Over the past decade, researchers have become more interested in ketamine as a treatment for clinical depression. Also known as Special K, its mood-altering effects have long been enjoyed by club-goers. Ketamine is also regularly used in dental practices for certain procedures, because it doesn’t require the heart and breathing monitoring that most anesthetics do.
Research done over the past decade — on both on mice and humans — suggest it could help depression symptoms.
But is ketamine ready for prime-time clinical use in the treatment of depression?
Let’s find out…
We already know that ketamine is relatively safe when used appropriately because ketamine has been used as an anesthesia for more than 40 years. Its use does not depress or interfere with breathing or heart functions, so it’s often used when those cannot be monitored — like in third-world countries where medical monitoring equipment is in short supply.
The first study to examine the anti-depressant effects of ketamine was a repeated measures design of 9 patients (Berman et al, 2000). Only 7 patients completed the study, and of those 7, four experienced positive benefits of a diluted ketamine infusion. This was a short-term, “proof of concept” study that was designed to just test whether ketamine had the anti-depressant effects reported in other studies, but not carefully analyzed. This study demonstrated pretty strongly that ketamine did have such effects.
Additional small, follow-up studies confirmed these effects. For instance, Diazgranados and colleagues (2010) found in a study of 18 subjects with treatment-resistant bipolar depression, 71 percent of the subjects responded to ketamine while only 6 percent responded to a placebo treatment. The primary side effect these researchers found was dissociative symptoms within an hour after the ketamine infusion.
Some researchers have concern about most of the research trials done to-date, however. Blier et al. (2012) point out that using a saline injection as a placebo sham treatment isn’t really adequate, as patients detect ketamine’s “mild psychotomimetic effects.” They also point out holes in the research: “the level of physiologic monitoring that should be implemented, its potential neurotoxicity, and its dependence potential.”
Ketamine’s use in anesthesia — typically a one-time use — can’t tell us much about whether continued, regular injections of ketamine might contribute to neurotoxicity — the brain’s inability to continue to process the drug as it initially did.
Ketamine is a short-acting drug, meaning it doesn’t stay in the body very long. The half-life of ketamine is only 3 hours in humans. This bodes well for its use over a long period of time — it suggests that it may not result in neurotoxicity. But it also means that its anti-depressive effects are likely to wear off after only a short amount of time. In one case report, for instance, “Upon giving her two [ketamine] injections a few days apart, the benefits would last about 3-4 days” (Blier et al., 2012).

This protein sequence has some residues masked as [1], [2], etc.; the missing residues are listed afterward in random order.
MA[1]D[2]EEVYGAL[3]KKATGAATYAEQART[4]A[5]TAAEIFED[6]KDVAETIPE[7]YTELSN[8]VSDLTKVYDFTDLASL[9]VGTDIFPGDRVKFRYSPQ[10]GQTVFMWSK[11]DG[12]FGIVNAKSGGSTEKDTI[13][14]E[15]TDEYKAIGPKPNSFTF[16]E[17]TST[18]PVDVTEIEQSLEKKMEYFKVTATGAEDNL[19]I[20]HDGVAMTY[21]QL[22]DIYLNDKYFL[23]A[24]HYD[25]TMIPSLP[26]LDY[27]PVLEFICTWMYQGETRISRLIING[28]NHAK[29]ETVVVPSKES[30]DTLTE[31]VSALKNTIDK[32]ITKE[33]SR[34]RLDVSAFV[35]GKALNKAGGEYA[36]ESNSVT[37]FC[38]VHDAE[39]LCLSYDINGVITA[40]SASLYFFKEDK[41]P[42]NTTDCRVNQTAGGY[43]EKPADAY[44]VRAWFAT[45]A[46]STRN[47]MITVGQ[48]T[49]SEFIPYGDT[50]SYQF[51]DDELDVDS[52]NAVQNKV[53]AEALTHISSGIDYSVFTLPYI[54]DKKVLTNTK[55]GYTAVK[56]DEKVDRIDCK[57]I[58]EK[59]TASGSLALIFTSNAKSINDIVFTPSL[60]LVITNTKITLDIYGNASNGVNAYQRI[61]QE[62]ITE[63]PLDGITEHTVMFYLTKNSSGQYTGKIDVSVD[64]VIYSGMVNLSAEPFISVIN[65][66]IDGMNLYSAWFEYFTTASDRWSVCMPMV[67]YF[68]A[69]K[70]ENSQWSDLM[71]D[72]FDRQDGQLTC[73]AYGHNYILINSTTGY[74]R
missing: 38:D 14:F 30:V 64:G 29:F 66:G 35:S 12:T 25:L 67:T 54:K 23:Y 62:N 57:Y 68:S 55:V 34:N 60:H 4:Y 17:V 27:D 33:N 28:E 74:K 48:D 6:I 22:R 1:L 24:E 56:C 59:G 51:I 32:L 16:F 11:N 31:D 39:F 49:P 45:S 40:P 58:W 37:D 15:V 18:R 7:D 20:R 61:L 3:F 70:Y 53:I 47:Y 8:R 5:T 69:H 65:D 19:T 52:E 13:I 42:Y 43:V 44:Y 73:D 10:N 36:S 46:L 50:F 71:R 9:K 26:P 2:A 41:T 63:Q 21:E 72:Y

But we already know that ketamine can produce dependence on the drug, because there are studies that have actually looked at ketamine-dependent people. And we also know from such studies that such dependence results in abnormalities of white matter in bilateral frontal and left temporoparietal regions of the brain (Liao, et al. 2010). So it looks like there are some very real concerns about long-term ketamine use.
Is ketamine some sort of wonder-drug for depression? Probably not, at least not according to most of the research conducted on it so far. Like many treatments for depression — including psychotherapy — it appears to change the way the brain processes certain information and effects the connections between neurons. But it’s not clear how long these changes last, or whether chronic ketamine treatment would be needed, similar to a diabetic taking insulin.
Pharmaceutical companies are working on drug variations of ketamine to keep its antidepressant effects, but lose the dissociative symptoms — and sometimes even psychotic hallucinations — that can accompany ketamine treatment. And to get rid of the dependence effects, and ensure it doesn’t result in brain abnormalities with long-term use. Such drugs won’t be ready for years, though, and they must still pass muster during clinical trials.
In the meantime, should you try ketamine for depression? No large scale clinical trials have yet been conducted on the drug for this use, but according to the available evidence, it looks like a promising new short-term treatment for severe depressive symptoms. If everything else you’ve tried — like traditional antidepressant medications and psychotherapy — hasn’t worked, it’s a treatment worth looking into for short-term use.
But the research suggests it should be used cautiously, and for now, only in the short-term, because the long-term impact of ketamine appears to be harmful to your brain. So ensure your doctor doesn’t suggest it can be used for years without any negative effects. Because if he or she says that, run — do not walk — away from such a professional.
Berman, RM, Capiello, A., Anand, A., Oren, DA, Heninger, GR, Charney, DS, Krystal, JH. (2000). Antidepressant effects of ketamine in depressed patients. Biol Psychiatry, 47, 351–354
Blier, P., Zigman, D., & Blier, J. (2012). On the safety and benefits of repeated intravenous injections of ketamine for depression. Biological Psychiatry, 72, e11-e12.
Diazgranados, N., Ibrahim, N.E. Brutsche, A. Newberg, P. Kronstein, S. Khalife et al. (2010). A randomized add-on trial of an N-methyl-D-aspartate antagonist in treatment-resistant bipolar depression. Arch Gen Psychiatry, 67, 793–802
Liao Y, Tang J, Ma M, Wu Z, Yang M, Wang X, Liu T, Chen X, Fletcher PC, Hao W. (2010). Frontal white matter abnormalities following chronic ketamine use: a diffusion tensor imaging study. Brain, 133, 2115-22.